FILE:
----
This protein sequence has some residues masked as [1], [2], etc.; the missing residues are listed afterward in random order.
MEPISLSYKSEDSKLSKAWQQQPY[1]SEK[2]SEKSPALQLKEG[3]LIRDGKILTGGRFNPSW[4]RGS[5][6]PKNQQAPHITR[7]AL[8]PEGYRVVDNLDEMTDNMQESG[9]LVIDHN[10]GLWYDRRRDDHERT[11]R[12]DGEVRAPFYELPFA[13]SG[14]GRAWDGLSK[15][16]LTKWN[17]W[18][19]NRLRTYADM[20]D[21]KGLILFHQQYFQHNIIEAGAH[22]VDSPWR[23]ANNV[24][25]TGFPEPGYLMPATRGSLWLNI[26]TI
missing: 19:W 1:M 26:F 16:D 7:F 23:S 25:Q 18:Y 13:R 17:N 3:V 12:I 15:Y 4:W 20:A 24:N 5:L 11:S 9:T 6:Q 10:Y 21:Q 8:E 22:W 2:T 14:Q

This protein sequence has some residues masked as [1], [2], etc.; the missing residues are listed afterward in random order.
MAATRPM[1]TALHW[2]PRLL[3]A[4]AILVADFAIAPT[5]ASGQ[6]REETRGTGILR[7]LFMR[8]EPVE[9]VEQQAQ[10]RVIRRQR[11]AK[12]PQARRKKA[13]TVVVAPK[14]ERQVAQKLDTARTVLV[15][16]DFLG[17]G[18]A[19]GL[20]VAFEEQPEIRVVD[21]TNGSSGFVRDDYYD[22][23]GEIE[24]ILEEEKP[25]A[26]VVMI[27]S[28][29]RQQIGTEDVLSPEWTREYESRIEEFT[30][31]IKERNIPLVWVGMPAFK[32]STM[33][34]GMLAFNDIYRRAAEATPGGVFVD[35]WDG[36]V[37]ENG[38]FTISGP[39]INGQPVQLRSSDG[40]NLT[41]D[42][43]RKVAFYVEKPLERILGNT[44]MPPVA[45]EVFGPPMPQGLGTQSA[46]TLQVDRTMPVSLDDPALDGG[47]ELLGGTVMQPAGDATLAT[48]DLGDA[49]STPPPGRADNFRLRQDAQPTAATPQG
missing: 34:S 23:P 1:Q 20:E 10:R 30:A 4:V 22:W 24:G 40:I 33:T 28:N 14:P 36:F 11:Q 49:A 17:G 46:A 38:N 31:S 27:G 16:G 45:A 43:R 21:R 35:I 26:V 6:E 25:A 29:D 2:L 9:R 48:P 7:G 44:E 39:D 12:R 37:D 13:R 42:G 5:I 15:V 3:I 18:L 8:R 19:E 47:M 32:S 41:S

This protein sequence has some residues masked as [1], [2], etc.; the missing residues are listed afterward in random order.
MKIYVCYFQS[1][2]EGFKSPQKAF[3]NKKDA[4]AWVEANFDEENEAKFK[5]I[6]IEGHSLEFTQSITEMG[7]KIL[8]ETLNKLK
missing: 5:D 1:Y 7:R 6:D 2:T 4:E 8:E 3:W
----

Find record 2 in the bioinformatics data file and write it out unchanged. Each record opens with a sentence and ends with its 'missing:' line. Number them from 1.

This protein sequence has some residues masked as [1], [2], etc.; the missing residues are listed afterward in random order.
MAATRPM[1]TALHW[2]PRLL[3]A[4]AILVADFAIAPT[5]ASGQ[6]REETRGTGILR[7]LFMR[8]EPVE[9]VEQQAQ[10]RVIRRQR[11]AK[12]PQARRKKA[13]TVVVAPK[14]ERQVAQKLDTARTVLV[15][16]DFLG[17]G[18]A[19]GL[20]VAFEEQPEIRVVD[21]TNGSSGFVRDDYYD[22][23]GEIE[24]ILEEEKP[25]A[26]VVMI[27]S[28][29]RQQIGTEDVLSPEWTREYESRIEEFT[30][31]IKERNIPLVWVGMPAFK[32]STM[33][34]GMLAFNDIYRRAAEATPGGVFVD[35]WDG[36]V[37]ENG[38]FTISGP[39]INGQPVQLRSSDG[40]NLT[41]D[42][43]RKVAFYVEKPLERILGNT[44]MPPVA[45]EVFGPPMPQGLGTQSA[46]TLQVDRTMPVSLDDPALDGG[47]ELLGGTVMQPAGDATLAT[48]DLGDA[49]STPPPGRADNFRLRQDAQPTAATPQG
missing: 34:S 23:P 1:Q 20:E 10:R 30:A 4:V 22:W 24:G 40:I 33:T 28:N 14:P 36:F 11:Q 49:A 17:G 46:A 38:N 31:S 27:G 16:G 45:A 43:R 21:R 35:I 26:V 6:E 25:A 29:D 2:L 9:R 48:P 7:G 44:E 39:D 12:R 37:D 13:R 42:G 5:I 15:V 3:I 18:L 8:R 19:E 47:M 32:S 41:S